On an 8,66 meter-wide plot within the urban fabric of a low-density Buenos Aires neighborhood, this building by architects BAAG – Buenos Aires Arquitectura Grupal is a versatile and inclusive space for use by young scouts.
In line with scouting’s nature-oriented philosophy, sustainability plays a key role in the design with materials and means of production chosen with the circular economy in mind. Further to this, nature and its surroundings are felt throughout the interior in part thanks to a dynamic envelope of plants that changes throughout the year and creates a shifting urban setting.
A key challenge was to create a new urban image for the scouting institution and to measure its response contextually to the surroundings, which mainly comprise low-height houses.
The interior space is organized around a central vertical space with varying heights and dynamic interlocking voids that grow from the ground floor upward. Interior partitions are formed by wooden cabinets that can be opened and moved as scouting activities require. This enhances the interaction and communication between building users and the environment. All rooms open fully to the outside thanks to sliding windows and wooden openings. Each space, illuminated by natural daylight, has views either towards the street or the backyard.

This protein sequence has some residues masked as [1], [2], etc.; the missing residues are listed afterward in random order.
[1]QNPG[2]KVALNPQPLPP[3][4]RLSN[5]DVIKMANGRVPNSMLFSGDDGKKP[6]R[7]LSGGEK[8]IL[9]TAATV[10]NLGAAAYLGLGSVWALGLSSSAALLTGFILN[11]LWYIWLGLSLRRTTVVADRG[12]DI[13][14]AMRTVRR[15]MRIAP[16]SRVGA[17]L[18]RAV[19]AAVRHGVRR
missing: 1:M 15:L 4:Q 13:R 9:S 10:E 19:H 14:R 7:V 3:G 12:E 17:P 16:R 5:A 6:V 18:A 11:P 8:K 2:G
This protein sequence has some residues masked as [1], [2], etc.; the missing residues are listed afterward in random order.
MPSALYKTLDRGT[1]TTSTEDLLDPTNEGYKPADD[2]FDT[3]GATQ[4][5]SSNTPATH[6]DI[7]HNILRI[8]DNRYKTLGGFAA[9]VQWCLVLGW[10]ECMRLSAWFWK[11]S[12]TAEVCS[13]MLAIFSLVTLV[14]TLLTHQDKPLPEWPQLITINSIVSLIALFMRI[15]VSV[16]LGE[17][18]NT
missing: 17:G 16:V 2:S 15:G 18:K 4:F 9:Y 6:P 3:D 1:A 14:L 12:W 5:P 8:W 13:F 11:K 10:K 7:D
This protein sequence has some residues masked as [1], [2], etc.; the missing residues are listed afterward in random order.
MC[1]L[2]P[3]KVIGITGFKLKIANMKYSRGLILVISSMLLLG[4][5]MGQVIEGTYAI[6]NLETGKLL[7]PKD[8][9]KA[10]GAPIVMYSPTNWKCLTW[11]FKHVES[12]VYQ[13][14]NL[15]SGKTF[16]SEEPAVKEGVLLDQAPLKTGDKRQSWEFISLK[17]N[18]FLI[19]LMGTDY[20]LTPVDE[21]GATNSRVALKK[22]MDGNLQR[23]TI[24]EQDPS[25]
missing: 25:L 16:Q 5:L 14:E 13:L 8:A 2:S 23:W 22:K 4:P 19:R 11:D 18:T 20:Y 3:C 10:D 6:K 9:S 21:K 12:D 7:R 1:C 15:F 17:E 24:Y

Cross-ventilation is relied upon, particularly in the summer months, to ensure a comfortable climate while during the winter, a series of heaters below the sliding windows can be used as required to maintain interior temperatures.
Finally, the green envelope of planting evokes the feeling of being within a tree but also acts as a solar filer, brise soleil and air filer. The green surface is installed upon a metal mesh that works not only as a substrate but as a means of protection and security as well. This mesh is fabricated from manually folded and welded iron bars, which are typically used in concrete formwork. Planted by the scouts themselves, species used for the green facade include Commelinaerecta, Fuchsia magellanica, Macfadynea unguis-cati, Podranearicasoliana and Pyrostegiaventusta.